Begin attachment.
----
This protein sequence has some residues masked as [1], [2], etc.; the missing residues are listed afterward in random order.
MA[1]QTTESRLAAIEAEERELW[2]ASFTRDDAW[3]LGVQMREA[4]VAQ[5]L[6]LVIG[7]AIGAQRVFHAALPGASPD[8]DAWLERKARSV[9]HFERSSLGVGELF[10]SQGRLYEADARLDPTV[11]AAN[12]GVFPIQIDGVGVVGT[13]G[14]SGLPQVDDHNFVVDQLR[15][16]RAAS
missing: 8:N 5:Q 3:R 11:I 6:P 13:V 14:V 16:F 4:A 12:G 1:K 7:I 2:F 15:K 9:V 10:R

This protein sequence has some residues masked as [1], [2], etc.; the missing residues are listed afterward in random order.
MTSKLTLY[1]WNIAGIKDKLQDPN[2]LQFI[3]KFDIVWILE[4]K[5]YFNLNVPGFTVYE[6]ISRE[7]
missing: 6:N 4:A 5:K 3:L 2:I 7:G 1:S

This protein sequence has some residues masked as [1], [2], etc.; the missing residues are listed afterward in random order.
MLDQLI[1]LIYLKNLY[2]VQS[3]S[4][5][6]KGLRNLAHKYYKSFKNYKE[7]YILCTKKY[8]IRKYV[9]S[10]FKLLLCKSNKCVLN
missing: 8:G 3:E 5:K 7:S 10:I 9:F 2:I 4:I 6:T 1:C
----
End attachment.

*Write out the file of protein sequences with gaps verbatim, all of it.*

This protein sequence has some residues masked as [1], [2], etc.; the missing residues are listed afterward in random order.
MA[1]QTTESRLAAIEAEERELW[2]ASFTRDDAW[3]LGVQMREA[4]VAQ[5]L[6]LVIG[7]AIGAQRVFHAALPGASPD[8]DAWLERKARSV[9]HFERSSLGVGELF[10]SQGRLYEADARLDPTV[11]AAN[12]GVFPIQIDGVGVVGT[13]G[14]SGLPQVDDHNFVVDQLR[15][16]RAAS
missing: 8:N 5:Q 3:R 11:I 6:P 13:V 14:V 16:F 4:A 12:G 1:K 7:I 2:F 15:K 9:V 10:R

This protein sequence has some residues masked as [1], [2], etc.; the missing residues are listed afterward in random order.
MTSKLTLY[1]WNIAGIKDKLQDPN[2]LQFI[3]KFDIVWILE[4]K[5]YFNLNVPGFTVYE[6]ISRE[7]
missing: 6:N 4:A 5:K 3:L 2:I 7:G 1:S

This protein sequence has some residues masked as [1], [2], etc.; the missing residues are listed afterward in random order.
MLDQLI[1]LIYLKNLY[2]VQS[3]S[4][5][6]KGLRNLAHKYYKSFKNYKE[7]YILCTKKY[8]IRKYV[9]S[10]FKLLLCKSNKCVLN
missing: 8:G 3:E 5:K 7:S 10:I 9:F 2:I 4:I 6:T 1:C